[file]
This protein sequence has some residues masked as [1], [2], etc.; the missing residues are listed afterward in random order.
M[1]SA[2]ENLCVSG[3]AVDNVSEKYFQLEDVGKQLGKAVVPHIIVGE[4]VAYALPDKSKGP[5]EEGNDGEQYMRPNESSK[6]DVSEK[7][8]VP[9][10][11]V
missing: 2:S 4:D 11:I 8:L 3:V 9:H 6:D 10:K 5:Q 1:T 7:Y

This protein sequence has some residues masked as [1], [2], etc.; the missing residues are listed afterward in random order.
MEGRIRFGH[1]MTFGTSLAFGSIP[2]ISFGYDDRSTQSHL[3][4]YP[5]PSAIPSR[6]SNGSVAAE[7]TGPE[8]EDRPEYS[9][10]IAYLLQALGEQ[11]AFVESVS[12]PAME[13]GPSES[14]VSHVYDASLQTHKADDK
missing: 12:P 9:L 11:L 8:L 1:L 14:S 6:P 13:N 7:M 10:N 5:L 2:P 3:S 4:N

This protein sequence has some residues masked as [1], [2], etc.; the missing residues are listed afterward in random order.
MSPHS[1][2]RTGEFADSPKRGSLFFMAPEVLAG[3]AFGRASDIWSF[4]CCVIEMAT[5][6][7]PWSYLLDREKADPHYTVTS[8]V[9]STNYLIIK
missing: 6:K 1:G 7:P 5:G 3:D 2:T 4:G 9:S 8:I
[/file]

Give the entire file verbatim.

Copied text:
This protein sequence has some residues masked as [1], [2], etc.; the missing residues are listed afterward in random order.
M[1]SA[2]ENLCVSG[3]AVDNVSEKYFQLEDVGKQLGKAVVPHIIVGE[4]VAYALPDKSKGP[5]EEGNDGEQYMRPNESSK[6]DVSEK[7][8]VP[9][10][11]V
missing: 2:S 4:D 11:I 8:L 3:V 9:H 6:D 10:K 5:Q 1:T 7:Y

This protein sequence has some residues masked as [1], [2], etc.; the missing residues are listed afterward in random order.
MEGRIRFGH[1]MTFGTSLAFGSIP[2]ISFGYDDRSTQSHL[3][4]YP[5]PSAIPSR[6]SNGSVAAE[7]TGPE[8]EDRPEYS[9][10]IAYLLQALGEQ[11]AFVESVS[12]PAME[13]GPSES[14]VSHVYDASLQTHKADDK
missing: 12:P 9:L 11:L 8:L 1:L 14:S 6:P 13:N 7:M 10:N 5:L 2:P 3:S 4:N

This protein sequence has some residues masked as [1], [2], etc.; the missing residues are listed afterward in random order.
MSPHS[1][2]RTGEFADSPKRGSLFFMAPEVLAG[3]AFGRASDIWSF[4]CCVIEMAT[5][6][7]PWSYLLDREKADPHYTVTS[8]V[9]STNYLIIK
missing: 6:K 1:G 7:P 5:G 3:D 2:T 4:G 9:S 8:I